I having a discussion about Eat Pray Love because Elizabeth Gilbert is coming to Sydney and giving talks on creativity.
There were some less than glowing reports about the book, but I remember it fondly. Perhaps Elizabeth waffled at times, but as a fellow waffler I’m not one to judge.
To me, at that time, Elizabeth Gilbert represented a person that I would love to be. Brave, adventuring, spiritual and at one with carbohydrates.
Her time in Italy was something I would love to do. I’ve yet to experience pizza in Rome, gelato on the Amalfi Coast, and pasta pretty much everywhere that says “Bellisima!”
I once spent three months in Indonesia. Instead of honing my spirituality, I honed my tan and took strolls on deserted beaches and smoked joints. I also spent time in Thailand and East Timor so I felt like I had kind of nailed the South East Asia part of the book.
The other part of the book that really inspired me was the PRAY bit. Elizabeth spent a large amount of time in an ashram in India chasing her ‘kundalini’ spirit whatever the hell that was.
The way she described it in the book made me feel as though this divine state of enlightenment was really at my finger tips if only I just reached out and grabbed it. It made me decide that I was going to trot off and become One with my higher self.
I was totes a spiritual Earth goddess, right?
So. Fucking. Wrong.
I went to Vipassana- a 10 day silent meditation retreat- in the Blue Mountains in NSW.
You were not to make eye contact with anyone, nor speak to them ever. We lived like monks in bare dwellings, eating only two meals a day. Once a day there was an opportunity to speak with a ‘guru’ if you had spiritual questions, or to a facilitator if you had questions regarding your physical self or needs.
Firstly, it was winter.
Those monks digs were like freezing cold jail cells where I got ice-cream headaches just taking a pee.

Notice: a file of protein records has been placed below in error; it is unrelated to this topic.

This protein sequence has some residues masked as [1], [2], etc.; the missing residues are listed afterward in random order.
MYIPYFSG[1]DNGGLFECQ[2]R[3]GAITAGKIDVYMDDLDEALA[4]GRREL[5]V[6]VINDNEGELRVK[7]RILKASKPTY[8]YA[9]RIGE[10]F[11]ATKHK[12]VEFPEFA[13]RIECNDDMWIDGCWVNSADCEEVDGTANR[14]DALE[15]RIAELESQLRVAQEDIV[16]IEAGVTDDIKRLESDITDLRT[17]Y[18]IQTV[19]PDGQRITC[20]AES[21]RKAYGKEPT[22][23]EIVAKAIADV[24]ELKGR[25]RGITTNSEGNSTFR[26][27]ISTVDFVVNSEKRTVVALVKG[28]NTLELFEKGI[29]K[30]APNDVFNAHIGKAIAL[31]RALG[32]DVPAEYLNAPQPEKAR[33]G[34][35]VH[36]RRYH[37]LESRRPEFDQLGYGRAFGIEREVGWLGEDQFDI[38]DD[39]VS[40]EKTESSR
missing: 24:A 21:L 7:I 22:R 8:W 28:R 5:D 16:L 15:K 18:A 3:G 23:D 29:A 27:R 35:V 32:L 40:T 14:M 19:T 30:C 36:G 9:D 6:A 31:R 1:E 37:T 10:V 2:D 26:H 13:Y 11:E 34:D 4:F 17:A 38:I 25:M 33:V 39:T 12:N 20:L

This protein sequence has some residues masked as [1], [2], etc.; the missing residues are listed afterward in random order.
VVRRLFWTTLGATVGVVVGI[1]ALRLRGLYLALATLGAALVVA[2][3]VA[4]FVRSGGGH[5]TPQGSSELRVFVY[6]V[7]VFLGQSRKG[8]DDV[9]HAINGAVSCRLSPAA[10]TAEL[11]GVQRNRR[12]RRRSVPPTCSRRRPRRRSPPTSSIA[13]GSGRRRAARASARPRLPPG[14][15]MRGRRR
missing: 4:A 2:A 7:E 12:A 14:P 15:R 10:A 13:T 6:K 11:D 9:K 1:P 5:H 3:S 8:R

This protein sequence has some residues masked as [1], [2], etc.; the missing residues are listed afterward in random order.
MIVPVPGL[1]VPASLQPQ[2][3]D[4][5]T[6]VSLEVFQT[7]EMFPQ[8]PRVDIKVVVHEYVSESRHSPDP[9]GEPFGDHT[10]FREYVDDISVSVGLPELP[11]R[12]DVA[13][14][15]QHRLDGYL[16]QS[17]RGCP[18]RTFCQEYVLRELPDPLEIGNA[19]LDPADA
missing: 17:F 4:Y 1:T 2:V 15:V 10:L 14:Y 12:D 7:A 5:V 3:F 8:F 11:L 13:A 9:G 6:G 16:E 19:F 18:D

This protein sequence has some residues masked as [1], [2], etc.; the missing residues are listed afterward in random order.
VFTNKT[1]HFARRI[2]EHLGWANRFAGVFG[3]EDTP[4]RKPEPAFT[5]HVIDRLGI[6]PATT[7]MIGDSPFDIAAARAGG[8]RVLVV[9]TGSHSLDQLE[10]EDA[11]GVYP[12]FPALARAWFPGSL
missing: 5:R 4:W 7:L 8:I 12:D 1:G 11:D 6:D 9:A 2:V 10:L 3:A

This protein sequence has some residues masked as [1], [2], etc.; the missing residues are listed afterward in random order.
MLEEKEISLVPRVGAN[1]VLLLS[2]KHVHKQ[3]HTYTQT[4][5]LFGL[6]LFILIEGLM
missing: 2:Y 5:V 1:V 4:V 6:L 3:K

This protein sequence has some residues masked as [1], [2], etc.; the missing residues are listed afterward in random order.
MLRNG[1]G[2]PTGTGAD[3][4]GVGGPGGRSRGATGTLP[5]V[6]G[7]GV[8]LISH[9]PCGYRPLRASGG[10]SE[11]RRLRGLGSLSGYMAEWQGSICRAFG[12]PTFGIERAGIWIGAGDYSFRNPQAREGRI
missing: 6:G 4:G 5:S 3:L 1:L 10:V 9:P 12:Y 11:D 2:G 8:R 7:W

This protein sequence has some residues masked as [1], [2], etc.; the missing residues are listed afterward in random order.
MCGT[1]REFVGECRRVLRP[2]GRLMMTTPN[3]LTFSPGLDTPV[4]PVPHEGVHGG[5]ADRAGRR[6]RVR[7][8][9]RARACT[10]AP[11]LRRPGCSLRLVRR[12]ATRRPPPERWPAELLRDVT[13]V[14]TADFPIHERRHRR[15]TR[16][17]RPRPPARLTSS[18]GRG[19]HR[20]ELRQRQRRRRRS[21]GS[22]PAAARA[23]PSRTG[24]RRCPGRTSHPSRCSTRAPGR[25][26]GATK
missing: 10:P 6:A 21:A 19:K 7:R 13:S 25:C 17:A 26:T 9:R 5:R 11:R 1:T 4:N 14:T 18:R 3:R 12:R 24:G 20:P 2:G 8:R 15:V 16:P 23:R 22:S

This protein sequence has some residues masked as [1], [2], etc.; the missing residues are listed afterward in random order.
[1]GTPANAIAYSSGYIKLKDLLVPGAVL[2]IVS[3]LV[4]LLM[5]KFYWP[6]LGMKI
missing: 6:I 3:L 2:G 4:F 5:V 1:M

I had my own duvet, blankets and pillows from home, with a hot water bottle so I was plenty warm in bed but I’d wake at 4am to go to the first meditation of the day and the ponds would all be frozen and my breath would be frozen on the windows… and icicles hung from my nose if I’d accidentally allowed my head out of the fart sack in my slumber.
All day we would sit there, in various crippling positions trying to breathe our way to enlightenment and I began to curse that Elizabeth Gilbert, the uppity Kundalini show off.
I became fixated on a pain in my right shoulder and after two days of sitting on my folded legs, deep breathing and not giggling at stangers’ resounding farts caused by vegetarian food I was ready to go home.
They take your mobile phone and wallet for ‘safe keeping’ when you arrive but I would bet my ass that it’s so you don’t sneak off in the night.
My stupid pride would not permit me to ask for those items back but if I had them I may well have commando crawled on my freezing belly to my car and driven off, leaving a massive burnout in my wake and sped home to a bottle of whiskey and loud rock and roll music.
I was wracked with aches and pains. Although forbidden I would flick my eyes around the room to see if anyone else could possibly feel as uncomfortable as I and I saw heavily pregnant women blissfully breathing and old people rising above their discomfort to achieve enlightenment.
I went to my guru and explained that she had no idea how uncomfortable my body was. She smiled a beatific smile and nodded
mockingly knowingly. I went back to the guru and cried and cried. I couldn’t quiet my monkey brain, I was no nearer enlightenment than a can of baked beans, and the war between my desire to leave and my ego filled every thought.
I looked into her kind eyes and I asked her tell me to “buck up, Little Camper”, which she kindly did.
I was freezing, hungry and miserable but I would not give in.
Where was my kundalini? Where was this blue snake like energy that connected me to my higher self? Where was my astral projection?
I was spiritually crippled.
It was all Elizabeth Gilbert’s fault.
If you;’re expecting this to have a big enlightened ending, I’m sorry to disappoint. I hated the whole 10 days. Every second of it. One of the veterans had been 30 times over 15 years and she swore that perseverance is the key.
Screw that, I say.
I’ll seek enlightenment in carbohydrates and great sex, laughter and the smell of my children’s hair.
Thanks just the same.
Tell me, do you meditate?
Are you better at it than me??
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